The next twenty-four hours were encased in a desolately crushing, surreal, numbing kind of fog. When Andrew arrived at the police station, the detective who greeted him shook his hand. “Reverend Cheung, we actually had all the evidence against him, but without the body, there was no way for us to arrest him and press charges. We really believe it was divine intervention.” That divine intervention hinged on the off chance that a humble fisherman off the Fraser River in Richmond would randomly fish up a suitcase at the end of August. Inside that suitcase, contained the remnants of Lancy’s body. Dental records confirmed her identity. Our worst possible nightmare had come true.
James, single dad James, James whom we had pitied, James for whom we had prayed, James who had heroically performed the job of mother and father through the entire summer, James who had not missed a single Sunday at church since Lancy went missing, would now evaporate from our lives as quickly as Lancy had. And fittingly so, for that James had been a crafted persona, a figment of our imaginations. The flesh-and-blood James had been charged with murder. The flesh-and-blood James had been incarcerated. The waiting was over. We blindly waded through the shock of betrayal. Grief kept returning in waves.
And then came the Chinese-speaking media attacks on our church body. Culturally conservative and fearful segments of Christianity distanced themselves from us. We had unwittingly offered sanctuary to a murderer. Maybe it’s all a matter of perspective. For indeed, we had been duped. Indeed, this man lied through his teeth for months and pulled the wool over all our eyes. Does this attest more to our foolishness as a church body or to our complete and utter dependence on God? For God had answered that vital prayer for divine intervention. Justice, in this case, had been served. In the end did God let the evil man prosper? In the savageness of the nightmare, God’s grace pierced brilliantly and surely. Truth was more horrible than fiction and yet I would still choose truth.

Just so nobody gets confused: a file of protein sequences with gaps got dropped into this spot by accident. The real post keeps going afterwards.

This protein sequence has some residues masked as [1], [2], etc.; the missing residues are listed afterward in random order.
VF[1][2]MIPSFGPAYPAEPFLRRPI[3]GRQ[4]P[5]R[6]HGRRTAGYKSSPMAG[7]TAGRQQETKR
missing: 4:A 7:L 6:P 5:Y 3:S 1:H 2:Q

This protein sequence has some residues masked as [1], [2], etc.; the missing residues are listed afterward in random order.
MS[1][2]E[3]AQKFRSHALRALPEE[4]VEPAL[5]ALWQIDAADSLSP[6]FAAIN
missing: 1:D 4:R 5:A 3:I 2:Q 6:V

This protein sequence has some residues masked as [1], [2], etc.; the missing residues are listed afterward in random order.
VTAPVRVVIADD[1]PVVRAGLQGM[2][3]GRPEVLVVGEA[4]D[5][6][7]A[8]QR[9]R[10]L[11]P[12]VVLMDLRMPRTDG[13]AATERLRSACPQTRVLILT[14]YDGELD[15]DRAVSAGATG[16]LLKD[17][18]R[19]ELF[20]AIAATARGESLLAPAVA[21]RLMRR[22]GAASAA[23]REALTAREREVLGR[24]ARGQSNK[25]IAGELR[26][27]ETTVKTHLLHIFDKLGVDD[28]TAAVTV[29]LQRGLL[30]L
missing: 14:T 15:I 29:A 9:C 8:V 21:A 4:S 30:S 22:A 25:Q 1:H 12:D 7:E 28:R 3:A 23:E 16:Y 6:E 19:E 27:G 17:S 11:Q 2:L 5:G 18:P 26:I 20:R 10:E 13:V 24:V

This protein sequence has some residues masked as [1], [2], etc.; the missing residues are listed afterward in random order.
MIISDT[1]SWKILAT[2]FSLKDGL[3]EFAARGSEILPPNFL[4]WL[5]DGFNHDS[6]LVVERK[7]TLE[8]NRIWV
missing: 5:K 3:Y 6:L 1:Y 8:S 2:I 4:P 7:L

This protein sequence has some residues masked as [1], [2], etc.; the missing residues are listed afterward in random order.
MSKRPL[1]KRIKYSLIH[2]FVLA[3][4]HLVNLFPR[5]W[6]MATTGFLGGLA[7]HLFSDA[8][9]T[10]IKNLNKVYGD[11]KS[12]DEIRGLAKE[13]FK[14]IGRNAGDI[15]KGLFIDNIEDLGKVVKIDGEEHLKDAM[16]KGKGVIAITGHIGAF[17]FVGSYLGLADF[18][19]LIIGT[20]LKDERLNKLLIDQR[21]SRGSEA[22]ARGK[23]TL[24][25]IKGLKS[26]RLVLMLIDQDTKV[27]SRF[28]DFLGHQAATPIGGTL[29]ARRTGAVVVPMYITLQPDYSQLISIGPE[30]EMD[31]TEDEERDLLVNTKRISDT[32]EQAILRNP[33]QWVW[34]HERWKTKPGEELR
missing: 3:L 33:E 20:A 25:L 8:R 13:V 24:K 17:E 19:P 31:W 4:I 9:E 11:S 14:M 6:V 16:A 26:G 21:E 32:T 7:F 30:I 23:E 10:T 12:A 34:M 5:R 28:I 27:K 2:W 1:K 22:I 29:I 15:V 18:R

I recount four very intense months, months littered with the uncertain, littered with prayer, littered with desperation. But I am thankful. God saw fit to sustain and to strengthen a humble little church body through a reality laced with poison and shock. Our faith grew rather than shrank. Answered prayers outnumbered unanswered ones. A year later, James pled guilty to second-degree murder and was sentenced to life in prison with no chance of parole for 14 years. I suppose we as the body of Christ bookended their marriage. We were there to witness the beginning and the end. But as for the story in between, only God sees it all.
This is, in all its muddy glory, a story of divine intervention.